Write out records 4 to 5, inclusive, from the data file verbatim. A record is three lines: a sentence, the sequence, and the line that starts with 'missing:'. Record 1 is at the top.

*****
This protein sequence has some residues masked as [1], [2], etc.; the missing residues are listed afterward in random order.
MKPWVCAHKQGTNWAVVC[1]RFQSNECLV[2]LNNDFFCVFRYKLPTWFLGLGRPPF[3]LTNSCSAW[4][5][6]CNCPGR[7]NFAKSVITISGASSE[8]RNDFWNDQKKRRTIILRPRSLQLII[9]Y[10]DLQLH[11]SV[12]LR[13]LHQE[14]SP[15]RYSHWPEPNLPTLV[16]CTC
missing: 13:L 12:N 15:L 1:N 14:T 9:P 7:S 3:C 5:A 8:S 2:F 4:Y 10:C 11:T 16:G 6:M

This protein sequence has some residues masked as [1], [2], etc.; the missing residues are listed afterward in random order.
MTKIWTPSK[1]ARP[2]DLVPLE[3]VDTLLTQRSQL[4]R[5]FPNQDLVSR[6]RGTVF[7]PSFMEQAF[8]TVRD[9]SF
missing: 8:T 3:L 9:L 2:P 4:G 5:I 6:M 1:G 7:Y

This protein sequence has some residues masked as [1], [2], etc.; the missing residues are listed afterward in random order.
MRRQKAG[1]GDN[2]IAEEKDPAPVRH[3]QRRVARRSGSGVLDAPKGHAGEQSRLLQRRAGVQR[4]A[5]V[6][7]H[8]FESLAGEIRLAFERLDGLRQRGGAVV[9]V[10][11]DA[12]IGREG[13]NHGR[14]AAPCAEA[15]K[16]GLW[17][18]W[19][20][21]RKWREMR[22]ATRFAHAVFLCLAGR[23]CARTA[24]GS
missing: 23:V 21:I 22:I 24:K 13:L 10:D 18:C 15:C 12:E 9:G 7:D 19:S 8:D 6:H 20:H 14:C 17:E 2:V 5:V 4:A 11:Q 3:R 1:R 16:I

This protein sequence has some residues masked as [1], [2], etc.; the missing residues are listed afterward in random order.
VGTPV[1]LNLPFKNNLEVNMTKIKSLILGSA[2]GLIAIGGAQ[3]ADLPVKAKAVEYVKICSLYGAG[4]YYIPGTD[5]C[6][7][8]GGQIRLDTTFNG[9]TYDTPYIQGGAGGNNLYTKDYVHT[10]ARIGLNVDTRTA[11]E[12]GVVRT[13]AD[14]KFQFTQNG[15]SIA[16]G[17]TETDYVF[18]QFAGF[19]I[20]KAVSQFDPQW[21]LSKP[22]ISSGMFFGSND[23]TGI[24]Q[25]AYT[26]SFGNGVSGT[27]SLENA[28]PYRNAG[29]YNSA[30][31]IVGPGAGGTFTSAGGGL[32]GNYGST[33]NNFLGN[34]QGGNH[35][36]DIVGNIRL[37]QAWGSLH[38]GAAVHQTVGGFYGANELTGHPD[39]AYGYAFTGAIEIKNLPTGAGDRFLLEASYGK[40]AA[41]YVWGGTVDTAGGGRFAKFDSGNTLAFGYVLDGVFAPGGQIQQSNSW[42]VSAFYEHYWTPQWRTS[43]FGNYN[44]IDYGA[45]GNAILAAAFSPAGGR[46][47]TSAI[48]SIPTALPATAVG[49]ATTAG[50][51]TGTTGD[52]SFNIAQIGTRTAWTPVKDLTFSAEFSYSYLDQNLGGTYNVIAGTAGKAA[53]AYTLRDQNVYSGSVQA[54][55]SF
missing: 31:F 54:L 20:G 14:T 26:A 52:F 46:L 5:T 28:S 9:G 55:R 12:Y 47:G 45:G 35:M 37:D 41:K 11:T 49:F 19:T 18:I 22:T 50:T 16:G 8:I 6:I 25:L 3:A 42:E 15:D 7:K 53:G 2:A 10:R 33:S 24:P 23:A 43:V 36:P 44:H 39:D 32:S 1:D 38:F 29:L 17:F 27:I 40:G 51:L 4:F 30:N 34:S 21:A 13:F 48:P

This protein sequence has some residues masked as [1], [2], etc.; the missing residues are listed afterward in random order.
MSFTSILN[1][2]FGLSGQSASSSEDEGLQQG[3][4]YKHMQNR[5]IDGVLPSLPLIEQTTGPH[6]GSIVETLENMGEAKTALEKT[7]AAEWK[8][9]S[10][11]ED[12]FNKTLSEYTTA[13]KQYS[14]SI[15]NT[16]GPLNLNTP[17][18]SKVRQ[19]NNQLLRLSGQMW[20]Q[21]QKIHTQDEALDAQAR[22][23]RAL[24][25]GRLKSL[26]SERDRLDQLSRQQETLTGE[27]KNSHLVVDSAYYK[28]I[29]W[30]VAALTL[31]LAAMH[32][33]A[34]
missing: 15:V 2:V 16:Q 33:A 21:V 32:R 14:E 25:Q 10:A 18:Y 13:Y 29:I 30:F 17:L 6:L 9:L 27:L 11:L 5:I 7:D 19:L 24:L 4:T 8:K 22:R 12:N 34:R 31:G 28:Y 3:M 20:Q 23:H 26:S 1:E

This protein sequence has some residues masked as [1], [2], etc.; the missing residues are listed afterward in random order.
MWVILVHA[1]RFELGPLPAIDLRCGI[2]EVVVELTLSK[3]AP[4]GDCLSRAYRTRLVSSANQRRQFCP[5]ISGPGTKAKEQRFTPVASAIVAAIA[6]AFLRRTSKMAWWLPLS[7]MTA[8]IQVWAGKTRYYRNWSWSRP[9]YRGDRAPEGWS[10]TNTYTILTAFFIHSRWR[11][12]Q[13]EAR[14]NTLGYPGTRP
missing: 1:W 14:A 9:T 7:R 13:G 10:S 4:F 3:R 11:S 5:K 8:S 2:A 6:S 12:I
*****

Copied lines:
This protein sequence has some residues masked as [1], [2], etc.; the missing residues are listed afterward in random order.
VGTPV[1]LNLPFKNNLEVNMTKIKSLILGSA[2]GLIAIGGAQ[3]ADLPVKAKAVEYVKICSLYGAG[4]YYIPGTD[5]C[6][7][8]GGQIRLDTTFNG[9]TYDTPYIQGGAGGNNLYTKDYVHT[10]ARIGLNVDTRTA[11]E[12]GVVRT[13]AD[14]KFQFTQNG[15]SIA[16]G[17]TETDYVF[18]QFAGF[19]I[20]KAVSQFDPQW[21]LSKP[22]ISSGMFFGSND[23]TGI[24]Q[25]AYT[26]SFGNGVSGT[27]SLENA[28]PYRNAG[29]YNSA[30][31]IVGPGAGGTFTSAGGGL[32]GNYGST[33]NNFLGN[34]QGGNH[35][36]DIVGNIRL[37]QAWGSLH[38]GAAVHQTVGGFYGANELTGHPD[39]AYGYAFTGAIEIKNLPTGAGDRFLLEASYGK[40]AA[41]YVWGGTVDTAGGGRFAKFDSGNTLAFGYVLDGVFAPGGQIQQSNSW[42]VSAFYEHYWTPQWRTS[43]FGNYN[44]IDYGA[45]GNAILAAAFSPAGGR[46][47]TSAI[48]SIPTALPATAVG[49]ATTAG[50][51]TGTTGD[52]SFNIAQIGTRTAWTPVKDLTFSAEFSYSYLDQNLGGTYNVIAGTAGKAA[53]AYTLRDQNVYSGSVQA[54][55]SF
missing: 31:F 54:L 20:G 14:T 26:A 52:F 46:L 5:T 28:S 9:G 55:R 12:Y 47:G 45:G 35:M 37:D 41:K 11:T 49:F 19:T 18:I 22:T 50:T 16:G 8:I 6:I 25:L 3:A 42:E 15:D 7:K 53:G 2:A 10:R 33:S 24:P 23:A 43:V 36:P 44:H 39:D 32:S 1:D 38:F 29:L 17:F 27:I 40:G 51:L 4:F 30:N 34:S 21:A 13:F 48:P

This protein sequence has some residues masked as [1], [2], etc.; the missing residues are listed afterward in random order.
MSFTSILN[1][2]FGLSGQSASSSEDEGLQQG[3][4]YKHMQNR[5]IDGVLPSLPLIEQTTGPH[6]GSIVETLENMGEAKTALEKT[7]AAEWK[8][9]S[10][11]ED[12]FNKTLSEYTTA[13]KQYS[14]SI[15]NT[16]GPLNLNTP[17][18]SKVRQ[19]NNQLLRLSGQMW[20]Q[21]QKIHTQDEALDAQAR[22][23]RAL[24][25]GRLKSL[26]SERDRLDQLSRQQETLTGE[27]KNSHLVVDSAYYK[28]I[29]W[30]VAALTL[31]LAAMH[32][33]A[34]
missing: 15:V 2:V 16:Q 33:A 21:V 32:R 14:E 25:Q 10:A 18:Y 13:Y 29:I 30:F 17:L 6:L 9:L 27:L 11:L 5:I 7:D 19:L 24:L 4:T 8:K 22:R 12:N 34:R 31:G 28:Y 3:M 20:Q 23:H 26:S 1:E